Germany aims for voluntary vaccination in mid-2021
Germany aims to achieve herd immunity against the new coronavirus thanks to a vaccine scheduled for mid-2021.
Without imposing it on a population traditionally reluctant to vaccination, the Health Minister said Tuesday. "Vaccination will be voluntary," Jens Spahn said in Berlin at a joint press conference with his research colleague Anja Karliczek.
To achieve herd immunity, which corresponds to the immunological protection of a country against an infectious agent, it will be necessary to vaccinate between 55 and 65% of the population, he said. "We are very confident that the goal of a high vaccination rate will be achieved voluntarily," he insisted.
Germans are often skeptical of vaccination and their opponents regularly demonstrate during "anti-corona" demonstrations. So much so that a debate has emerged about the relevance of imposing it on the country, which has weathered the pandemic much better than its European neighbors in particular.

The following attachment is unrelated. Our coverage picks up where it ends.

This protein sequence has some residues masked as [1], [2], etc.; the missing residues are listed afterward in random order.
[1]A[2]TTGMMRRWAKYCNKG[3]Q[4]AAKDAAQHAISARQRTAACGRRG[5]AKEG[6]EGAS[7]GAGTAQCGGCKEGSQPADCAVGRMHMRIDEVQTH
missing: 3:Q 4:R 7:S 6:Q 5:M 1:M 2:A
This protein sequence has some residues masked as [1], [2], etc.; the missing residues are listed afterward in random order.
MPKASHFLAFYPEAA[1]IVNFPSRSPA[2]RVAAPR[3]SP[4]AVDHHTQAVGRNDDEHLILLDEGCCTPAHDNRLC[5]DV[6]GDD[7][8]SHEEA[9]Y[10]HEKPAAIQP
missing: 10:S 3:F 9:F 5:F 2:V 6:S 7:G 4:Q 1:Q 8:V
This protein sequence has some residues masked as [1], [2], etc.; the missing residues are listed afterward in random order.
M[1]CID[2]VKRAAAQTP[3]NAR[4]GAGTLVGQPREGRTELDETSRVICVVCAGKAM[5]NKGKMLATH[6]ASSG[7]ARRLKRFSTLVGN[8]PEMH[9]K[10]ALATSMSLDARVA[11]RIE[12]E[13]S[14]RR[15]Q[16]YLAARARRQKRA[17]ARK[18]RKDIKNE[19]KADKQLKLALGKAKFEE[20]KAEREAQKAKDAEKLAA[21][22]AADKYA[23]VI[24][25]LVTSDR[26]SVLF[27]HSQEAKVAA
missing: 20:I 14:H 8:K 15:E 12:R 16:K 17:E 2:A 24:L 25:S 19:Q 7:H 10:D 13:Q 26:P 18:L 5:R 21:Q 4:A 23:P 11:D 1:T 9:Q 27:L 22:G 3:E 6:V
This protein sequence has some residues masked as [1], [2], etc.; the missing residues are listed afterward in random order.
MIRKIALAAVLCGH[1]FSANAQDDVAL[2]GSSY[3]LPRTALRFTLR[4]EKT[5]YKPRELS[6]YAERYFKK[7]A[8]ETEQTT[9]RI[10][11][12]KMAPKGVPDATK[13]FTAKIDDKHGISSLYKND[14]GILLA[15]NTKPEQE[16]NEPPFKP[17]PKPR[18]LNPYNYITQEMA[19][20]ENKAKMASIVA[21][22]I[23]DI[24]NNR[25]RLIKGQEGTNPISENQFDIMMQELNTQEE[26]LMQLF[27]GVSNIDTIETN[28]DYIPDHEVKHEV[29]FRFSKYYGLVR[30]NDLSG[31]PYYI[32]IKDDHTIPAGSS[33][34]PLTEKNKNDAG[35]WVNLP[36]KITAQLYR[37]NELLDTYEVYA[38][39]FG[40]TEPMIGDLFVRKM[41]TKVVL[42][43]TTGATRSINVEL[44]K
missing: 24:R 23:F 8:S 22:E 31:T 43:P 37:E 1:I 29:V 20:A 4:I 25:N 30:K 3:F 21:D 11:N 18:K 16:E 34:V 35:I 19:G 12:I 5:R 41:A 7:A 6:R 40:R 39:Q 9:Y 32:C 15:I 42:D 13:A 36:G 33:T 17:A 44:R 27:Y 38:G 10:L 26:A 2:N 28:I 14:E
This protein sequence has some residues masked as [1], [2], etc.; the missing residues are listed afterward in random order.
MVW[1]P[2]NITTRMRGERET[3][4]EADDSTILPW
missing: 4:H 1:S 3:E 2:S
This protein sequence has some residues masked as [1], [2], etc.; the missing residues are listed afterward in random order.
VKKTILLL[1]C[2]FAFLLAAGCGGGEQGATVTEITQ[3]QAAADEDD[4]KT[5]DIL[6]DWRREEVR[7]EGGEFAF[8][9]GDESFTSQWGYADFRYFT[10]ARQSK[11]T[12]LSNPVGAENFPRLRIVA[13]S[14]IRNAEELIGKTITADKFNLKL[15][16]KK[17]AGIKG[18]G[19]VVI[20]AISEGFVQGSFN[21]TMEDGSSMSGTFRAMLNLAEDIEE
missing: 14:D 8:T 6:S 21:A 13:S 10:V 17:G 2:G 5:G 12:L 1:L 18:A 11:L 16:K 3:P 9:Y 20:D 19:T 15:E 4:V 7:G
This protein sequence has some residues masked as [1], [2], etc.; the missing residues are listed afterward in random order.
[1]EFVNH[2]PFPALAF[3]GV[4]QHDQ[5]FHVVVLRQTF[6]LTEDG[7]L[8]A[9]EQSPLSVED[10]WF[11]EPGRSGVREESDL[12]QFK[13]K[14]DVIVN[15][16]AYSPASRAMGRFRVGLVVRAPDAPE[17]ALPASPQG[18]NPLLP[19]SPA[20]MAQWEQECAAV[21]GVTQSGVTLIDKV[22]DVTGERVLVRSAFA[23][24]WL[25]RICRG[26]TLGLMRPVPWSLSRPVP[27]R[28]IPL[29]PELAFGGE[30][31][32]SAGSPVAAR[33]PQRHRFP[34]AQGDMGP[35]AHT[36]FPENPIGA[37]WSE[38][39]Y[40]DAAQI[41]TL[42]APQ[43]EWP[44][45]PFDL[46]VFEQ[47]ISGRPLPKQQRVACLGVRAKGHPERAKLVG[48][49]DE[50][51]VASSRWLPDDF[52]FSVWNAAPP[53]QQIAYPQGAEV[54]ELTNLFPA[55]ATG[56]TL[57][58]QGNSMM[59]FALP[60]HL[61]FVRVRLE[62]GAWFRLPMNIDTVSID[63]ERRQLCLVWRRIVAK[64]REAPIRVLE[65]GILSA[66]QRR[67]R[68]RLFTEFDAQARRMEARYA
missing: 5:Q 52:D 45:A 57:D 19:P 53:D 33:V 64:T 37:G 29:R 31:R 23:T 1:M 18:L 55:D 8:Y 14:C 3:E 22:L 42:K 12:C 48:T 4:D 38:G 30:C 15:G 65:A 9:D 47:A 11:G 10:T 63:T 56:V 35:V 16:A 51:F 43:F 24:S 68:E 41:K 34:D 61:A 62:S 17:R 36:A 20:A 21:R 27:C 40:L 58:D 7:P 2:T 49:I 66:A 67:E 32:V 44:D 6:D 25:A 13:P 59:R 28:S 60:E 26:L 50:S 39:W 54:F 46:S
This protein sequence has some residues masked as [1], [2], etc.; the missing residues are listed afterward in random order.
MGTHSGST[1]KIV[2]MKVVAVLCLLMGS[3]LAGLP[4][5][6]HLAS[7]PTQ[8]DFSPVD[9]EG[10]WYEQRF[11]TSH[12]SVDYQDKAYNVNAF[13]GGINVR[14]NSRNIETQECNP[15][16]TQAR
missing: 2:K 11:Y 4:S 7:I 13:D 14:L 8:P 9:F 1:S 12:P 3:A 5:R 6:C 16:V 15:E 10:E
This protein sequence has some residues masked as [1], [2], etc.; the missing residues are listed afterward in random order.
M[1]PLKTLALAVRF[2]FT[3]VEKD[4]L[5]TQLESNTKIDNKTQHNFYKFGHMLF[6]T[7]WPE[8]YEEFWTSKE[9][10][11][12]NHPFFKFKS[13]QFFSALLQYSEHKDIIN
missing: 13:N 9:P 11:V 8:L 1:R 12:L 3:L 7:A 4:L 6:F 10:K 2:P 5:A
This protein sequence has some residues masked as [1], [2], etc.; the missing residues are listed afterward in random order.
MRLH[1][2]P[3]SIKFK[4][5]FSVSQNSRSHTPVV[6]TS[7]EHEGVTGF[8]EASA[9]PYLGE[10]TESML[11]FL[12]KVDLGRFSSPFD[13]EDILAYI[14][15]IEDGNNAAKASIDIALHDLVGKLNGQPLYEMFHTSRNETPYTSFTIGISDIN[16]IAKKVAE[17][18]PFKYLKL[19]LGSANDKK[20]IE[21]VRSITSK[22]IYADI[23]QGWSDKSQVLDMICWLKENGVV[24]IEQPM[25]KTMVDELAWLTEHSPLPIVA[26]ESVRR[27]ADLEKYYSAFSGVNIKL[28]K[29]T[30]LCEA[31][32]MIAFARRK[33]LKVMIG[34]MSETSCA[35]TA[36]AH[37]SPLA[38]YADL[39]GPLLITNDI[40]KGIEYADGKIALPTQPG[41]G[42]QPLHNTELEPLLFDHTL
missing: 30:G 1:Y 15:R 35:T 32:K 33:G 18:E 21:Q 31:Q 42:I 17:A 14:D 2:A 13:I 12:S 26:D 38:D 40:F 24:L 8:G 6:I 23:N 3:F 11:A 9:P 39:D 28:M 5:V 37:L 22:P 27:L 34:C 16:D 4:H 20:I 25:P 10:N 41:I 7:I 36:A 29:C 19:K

A "safe and effective" vaccine
It will probably be necessary to wait until mid-2021 "before we come up with a vaccine and a large part of the population can be vaccinated," Ms Karliczek reiterated. An estimate that matches that of the World Health Organization. The country has budgeted around 750 million euros to promote the development of a vaccine and ensure production capacities.
As the vaccine race is in full swing around the world, where the pandemic has already claimed nearly a million lives, Spahn said speed was not the top priority. "It is not about being the first," she said, but about having a "safe and effective" vaccine after clinical trials based on several thousand people.